Business Finance

Should Your Small Business Accept Plastic?

Feb 08, 2019 • 4 min read
Paying with a credit card
Table of Contents

      Anything that makes it easier for clients and customers to pay for products or services is generally a good thing. And credit cards certainly accomplish that. Yet there are drawbacks.

      The decision to accept  credit cards as a form of payment is worth considering carefully, because it can affect your bottom line, client and customer relationships, growth projections, and other factors central to your success.

      First, some basics on the process:

      • Most credit cards are generally branded as Visa, MasterCard, American Express, or Discover.
      • You’ll also have to engage with a middleman to process your transactions – either a merchant service provider (usually a financial institution) or an online payment processor. These types of payment processing companies, which have pros and cons of their own, pluck funds from the buyer’s account and funnel it to yours.
      • While typically associated with retail businesses, credit cards can also be useful in the business-to-business (B2B) space, too.

      On the plus side: Consider these factors that argue in favor of accepting credit cards:

      • Convenience: Credit cards make both retail and B2B transactions simpler for buyers and sellers. Credit cards offer a paperless record for accounting purposes, and they move money faster than other methods. They also allow for much easier online purchases.
      • Cash-like transactions: Credit card purchases flow through your accounting system like cash. That eliminates the need for invoicing, waiting for payment, extending credit, and many of the collection issues that can arise when people don’t pay their bills promptly.
      • Customer magnet: Even without considering quality, service, and other attributes of your business, the simple fact that you accept credit cards helps you grow your business by attracting a bigger universe of potential clients and customers.
      • Incremental sales: It’s a well-documented mind trick: people spend more – and do so more readily – when using a credit card than when they use cash. This applies especially to retail businesses and is less salient in the B2B space.
      • Simplicity: Customers and clients prefer paying with a card because it creates a record of the transaction that’s easier to work with than paper. And a credit card transaction can be more easily disputed if there’s a problem.
      • Safety: From a consumer perspective, cards are safer to carry than cash. For business owners, especially in the retail space, the more you depend on cards, the lower your risk of losing cash to robbery and theft.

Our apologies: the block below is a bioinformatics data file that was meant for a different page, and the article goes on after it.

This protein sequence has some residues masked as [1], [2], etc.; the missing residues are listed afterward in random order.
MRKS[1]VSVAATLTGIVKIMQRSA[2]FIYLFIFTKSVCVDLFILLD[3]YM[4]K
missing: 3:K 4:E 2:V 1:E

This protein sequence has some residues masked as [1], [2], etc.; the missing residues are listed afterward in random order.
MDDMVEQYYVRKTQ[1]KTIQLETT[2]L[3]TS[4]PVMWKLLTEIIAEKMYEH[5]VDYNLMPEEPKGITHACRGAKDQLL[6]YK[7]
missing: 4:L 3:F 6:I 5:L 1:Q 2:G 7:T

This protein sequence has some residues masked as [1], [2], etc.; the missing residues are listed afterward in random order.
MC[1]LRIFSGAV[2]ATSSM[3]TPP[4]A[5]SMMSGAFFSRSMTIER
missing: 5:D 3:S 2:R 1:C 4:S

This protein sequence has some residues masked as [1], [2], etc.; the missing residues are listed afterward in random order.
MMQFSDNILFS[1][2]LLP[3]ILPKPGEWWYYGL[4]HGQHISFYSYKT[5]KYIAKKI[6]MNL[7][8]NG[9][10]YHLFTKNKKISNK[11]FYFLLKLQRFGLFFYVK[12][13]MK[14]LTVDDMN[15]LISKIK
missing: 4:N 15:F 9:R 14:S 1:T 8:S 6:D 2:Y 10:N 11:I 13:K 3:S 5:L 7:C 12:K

Like any major business decision, accepting credit cards also comes with downsides. Take these factors into account:

      • Fees: The advantages of plastic come at a price. Expect to pay for bank-based or internet-based merchant services, interchange fees, and other charges. You may also be responsible for a minimum volume of transactions. A bank-based merchant service provider often charges an initial setup fee and about two percent of every transaction. You’ll also have to pay for the use of transaction processing equipment. Internet-based services typically charge a higher per-transaction fee—usually less than three percent—but little or no setup and equipment costs.
      • Chargebacks: Clients and customers can dispute service or product transactions they’re unhappy with—even months after the fact. That can cost your business the amount of the initial charge immediately. And it can take months to receive your money—if you receive it at all. If the dispute is resolved in the buyer’s favor, the chargeback becomes permanent. Although a merchant service provider can arbitrate this process, it’s a process you want to avoid. If you get hit with more chargebacks than similar businesses, you could face problems like higher costs going forward.
      • Fraud liability: Unlike consumers, business owners can be held liable for fraudulent transactions under certain circumstances. In fact, if too many credit card fraud claims trace back to your business, you could potentially lose the right to accept cards altogether—and still never collect on the products or services you sold unwittingly in the first place.

      Should you accept plastic? For most people, the nature of the business is a big deciding factor. Higher volume retail businesses often opt to accept credit cards. For smaller low-volume companies, like consultancies with few steady clients, the costs outweigh the benefits.



      About the author
      Expansion Capital Group

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